# I Nonlinear integration

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1. Feb 9, 2017

### shinobi20

From cosmology, the friedmann equations are given by,
$H^2 = (\frac{\dot a}{a})^2 = \frac{8\pi G}{3} \rho \, , \quad \frac{\ddot a}{a} = -\frac{4\pi G}{3}(\rho+3p) \, , \quad$ where $\rho = \frac{1}{2}(\dot \phi^2 + \phi^2)$ and $p = \frac{1}{2}(\dot \phi^2 - \phi^2)$

To get $\dot H$,
$\dot H = \frac{d}{dt}(\frac{\dot a}{a}) = \frac{\ddot a}{a} - (\frac{\dot a}{a})^2 = -4\pi G(\rho + p) = -4\pi G \dot \phi^2$.

I want to solve for $H$ using this equation, where $0<t<10^7$. How should I solve this DE? It's ok if the solution is in the implicit form.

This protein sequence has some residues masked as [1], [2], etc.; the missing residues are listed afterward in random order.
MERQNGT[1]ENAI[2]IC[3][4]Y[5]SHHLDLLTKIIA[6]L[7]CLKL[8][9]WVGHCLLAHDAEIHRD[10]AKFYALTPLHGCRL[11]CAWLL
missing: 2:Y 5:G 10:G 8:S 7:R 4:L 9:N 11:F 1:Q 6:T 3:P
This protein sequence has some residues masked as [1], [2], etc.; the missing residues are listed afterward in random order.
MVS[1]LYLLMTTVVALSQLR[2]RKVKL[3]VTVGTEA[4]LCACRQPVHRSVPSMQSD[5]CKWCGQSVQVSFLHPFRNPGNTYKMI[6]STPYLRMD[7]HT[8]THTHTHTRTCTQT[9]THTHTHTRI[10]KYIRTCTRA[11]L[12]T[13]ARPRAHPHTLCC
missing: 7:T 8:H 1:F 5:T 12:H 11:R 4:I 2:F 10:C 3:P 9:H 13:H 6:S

2. Feb 16, 2017

### Greg Bernhardt

Thanks for the thread! This is an automated courtesy bump. Sorry you aren't generating responses at the moment. Do you have any further information, come to any new conclusions or is it possible to reword the post? The more details the better.

3. Feb 16, 2017

### Buzz Bloom

Hi shinobi:

When solving for H(t) I would generally work with a different form of the Friedmann equation.
The one I mean is in the article just above "Useful Solutions".

H is given as a function of a, together with the parameter H0, and several density ratio parameters, the Ωs with various subscripts.
Since H = (1/a) (da/dt), dt can be expressed in the form f(a) da. This can be numerically integrated to get t(a) for a specific value of a. I found the following online tool useful for this.
You many want to substitute a = e-x if you find problems with the tool when integrating the f(a) form.